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FDA Approves First Targeted Treatment for Newly Diagnosed Leukemia Subtype

LLS supported critical research in the development of the treatment, called ponatinib. 

Rye Brook, N.Y., March 25, 2024 – The U.S. Food and Drug Administration (FDA) last week approved ponatinib (Iclusig®) in combination with chemotherapy to treat adults with newly diagnosed Philadelphia chromosome-positive acute lymphoblastic leukemia (PH+ ALL).  

About one in four adults with ALL have this subtype and require a different treatment approach. The main treatment for ALL is long-term chemotherapy, but the one in four whose cancer harbors the PH+ gene need an additional treatment like ponatinib that specifically targets the gene. 

“Finding unique genetic features on cancer cells, like the Philadelphia chromosome, and then designing drugs to target them is one of the biggest advances in cancer research in the 21st century,” says Lee Greenberger, Ph.D., LLS Chief Scientific Officer. “LLS supported the first major breakthrough in targeted treatment and also supported the latest one, with LLS-funded researchers discovering critically important information needed to design ponatinib.” 

LLS supported research led to the 2001 FDA approval of imatinib (Gleevec®) for the treatment of PH+ chronic myeloid leukemia (CML). Today, a patient who is in remission from PH+ CML after two years of treatment with imatinib has the same life expectancy as someone who doesn’t have cancer.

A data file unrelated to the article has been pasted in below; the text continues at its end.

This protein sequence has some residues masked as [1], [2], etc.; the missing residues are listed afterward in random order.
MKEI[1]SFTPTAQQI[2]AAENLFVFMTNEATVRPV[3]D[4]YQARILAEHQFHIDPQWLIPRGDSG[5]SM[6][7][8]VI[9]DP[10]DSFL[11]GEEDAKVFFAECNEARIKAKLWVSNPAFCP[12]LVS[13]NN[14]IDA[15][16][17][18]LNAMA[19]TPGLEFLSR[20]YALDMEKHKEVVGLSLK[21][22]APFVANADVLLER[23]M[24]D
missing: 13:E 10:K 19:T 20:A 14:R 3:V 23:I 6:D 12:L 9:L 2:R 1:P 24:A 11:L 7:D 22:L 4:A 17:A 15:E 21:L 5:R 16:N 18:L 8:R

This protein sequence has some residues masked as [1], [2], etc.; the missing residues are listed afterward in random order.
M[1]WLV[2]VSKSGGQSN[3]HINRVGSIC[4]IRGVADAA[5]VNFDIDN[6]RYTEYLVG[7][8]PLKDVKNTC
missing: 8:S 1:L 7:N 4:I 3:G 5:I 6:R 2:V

The advent of targeted treatments for ALL has not only improved survival rates, but it has made treatment more tolerable. This is essential because most people who get ALL are older and are the very people less likely to be able to tolerate the treatment they need to survive. 

“PH+ ALL is an aggressive form of leukemia associated with poor outcomes,” says Dr. Greenberger. “Ponatinib will offer newly diagnosed patients with PH+ ALL a new option that could make treatment easier and more effective for them.” 

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Media Contact: 
Ryan McDonald 
Senior Manager, Medical and Science Communications